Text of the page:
In the Oecologies reading group, we discuss ecocritical and animal studies scholarship that engages directly with race, colonialism, temporality, and other crucial issues of framing. We focus particularly on work by scholars who are BIPOC (Black, Indigenous, and People of Color). This work also often has a queer and/or trans focus. In the first three reading group meetings, we had participants from a dozen universities in the US and Canada; more than half were graduate students. In October, we met for the first time on Discord, a chat and voice app, to discuss Leanne Betasamosake Simpson’s “Land as Pedagogy: Nishnaabeg Intelligence and Rebellious Transformation,” an early version of a chapter from her recent book As We Have Always Done, which connects ecological survival to Indigenous (specifically Nishnaabeg) feminist resurgence and political sovereignty. This article, which envisions Kwezens, a Nishnaabeg child, directing her own moral and ecological education without colonial interference, tends to be very challenging for settler readers (which included everyone at that particular meeting) because it assumes an Indigenous readership and specific political praxis; it is not written for us. We talked about why non-Indigenous readers who cannot directly use Simpson’s concepts, and indeed do not want to appropriate Indigenous work, might benefit from reading her.

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Image: “Myths,” by Eiko Ojala, CC BY-NC-ND 4.0.

In our recent group on November date, we read the introduction to Radhika Govindrajan’s Animal Intimacies. This time, we met in a text-only Discord chat channel, and this way of talking suited us; we had the freedom to pursue several different lines of conversation at once and to circle in and out of one another’s conversation. In this meeting, we discussed negative and queer affect in multispecies village life and Govindrajan’s concept of otherwild, which reads animal life in the context of “intersecting projects of colonial, caste, and species difference and power.”[5]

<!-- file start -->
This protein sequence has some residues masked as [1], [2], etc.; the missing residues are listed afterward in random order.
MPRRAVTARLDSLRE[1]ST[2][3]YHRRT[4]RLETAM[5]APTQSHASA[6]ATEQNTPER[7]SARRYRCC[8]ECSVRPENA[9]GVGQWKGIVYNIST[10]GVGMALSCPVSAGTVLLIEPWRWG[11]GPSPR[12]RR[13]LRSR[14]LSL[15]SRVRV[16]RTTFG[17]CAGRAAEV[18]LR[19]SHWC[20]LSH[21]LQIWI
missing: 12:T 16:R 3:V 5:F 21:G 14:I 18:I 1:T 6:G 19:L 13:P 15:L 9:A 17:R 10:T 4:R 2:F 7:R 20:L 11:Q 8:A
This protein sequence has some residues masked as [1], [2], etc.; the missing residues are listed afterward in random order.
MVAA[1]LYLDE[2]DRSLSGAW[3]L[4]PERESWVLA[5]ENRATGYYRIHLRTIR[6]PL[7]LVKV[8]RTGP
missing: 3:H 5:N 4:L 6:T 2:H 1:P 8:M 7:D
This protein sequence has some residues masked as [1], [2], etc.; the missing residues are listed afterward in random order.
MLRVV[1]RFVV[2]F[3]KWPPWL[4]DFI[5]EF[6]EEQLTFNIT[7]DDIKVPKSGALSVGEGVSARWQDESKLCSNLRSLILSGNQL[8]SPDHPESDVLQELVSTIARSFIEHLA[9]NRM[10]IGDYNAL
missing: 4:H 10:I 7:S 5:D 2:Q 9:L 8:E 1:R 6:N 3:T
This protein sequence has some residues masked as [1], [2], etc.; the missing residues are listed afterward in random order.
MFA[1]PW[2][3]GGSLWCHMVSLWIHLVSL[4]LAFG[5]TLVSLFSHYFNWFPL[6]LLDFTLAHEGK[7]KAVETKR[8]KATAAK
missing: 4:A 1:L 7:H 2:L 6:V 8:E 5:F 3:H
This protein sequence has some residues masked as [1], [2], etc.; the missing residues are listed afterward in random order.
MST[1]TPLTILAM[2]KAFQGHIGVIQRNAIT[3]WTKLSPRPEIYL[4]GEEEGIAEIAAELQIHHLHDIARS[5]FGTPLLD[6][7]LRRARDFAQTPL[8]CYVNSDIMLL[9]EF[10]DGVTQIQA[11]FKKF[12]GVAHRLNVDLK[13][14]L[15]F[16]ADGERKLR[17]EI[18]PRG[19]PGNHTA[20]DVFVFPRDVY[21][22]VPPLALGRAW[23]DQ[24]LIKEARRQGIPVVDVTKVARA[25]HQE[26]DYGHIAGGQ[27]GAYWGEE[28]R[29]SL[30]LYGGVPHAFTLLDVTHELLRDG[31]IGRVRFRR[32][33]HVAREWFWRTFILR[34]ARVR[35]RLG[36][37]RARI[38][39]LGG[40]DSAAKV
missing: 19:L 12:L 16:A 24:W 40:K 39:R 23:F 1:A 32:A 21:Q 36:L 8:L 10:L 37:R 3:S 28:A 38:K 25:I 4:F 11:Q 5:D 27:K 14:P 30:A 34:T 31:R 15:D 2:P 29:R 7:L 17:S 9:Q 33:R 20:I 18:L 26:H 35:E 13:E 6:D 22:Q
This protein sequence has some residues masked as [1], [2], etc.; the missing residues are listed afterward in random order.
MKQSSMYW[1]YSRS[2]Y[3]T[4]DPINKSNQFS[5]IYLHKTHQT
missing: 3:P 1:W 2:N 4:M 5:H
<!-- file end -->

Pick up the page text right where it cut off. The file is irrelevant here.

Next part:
Most recently, a mix of old and new colleagues joined us in discussing Tavia Nyong’o’s “Little Monsters: Race, Sovereignty, and Queer Inhumanism in Beasts of the Southern Wild,” which connects climate disaster on a local scale to questions of race, childhood, queerness, and sovereignty, as well as to histories of Indigenous displacement in the US and ecofascist rewilding projects in Nazi Europe. We used more than one Discord text channel, and a number of discussions erupted—we noticed dissonances in the use of sovereignty (in terms of bodies, lands, and governance) across African diaspora studies, critical Indigenous studies, and medieval and early modern studies, and attempted to connect these uses. We asked about the labor that girls and queer children, especially racialized girls like Beast of the Southern Wild’s Hushpuppy, do in the environmental imaginary—a particular concern of Nyong’o’s—and spoke of Autumn Peltier, Little Miss Flint, Greta Thunberg, and (looping back to the year’s first reading) Betasamosake Simpson’s Kwezens/Binoojiinh, who is a girl in one iteration and a nonbinary/gender-nonconforming child in another. We also shared our terror about the widespread appeal of green fascism, from the Nazi cattle experiments Nyong’o recounts to the green white supremacists of contemporary Europe and North America. The question of temporal frames—the futurity or non-futurity of childhood, the apocalypticism of extinction and colonialism—preoccupied us throughout.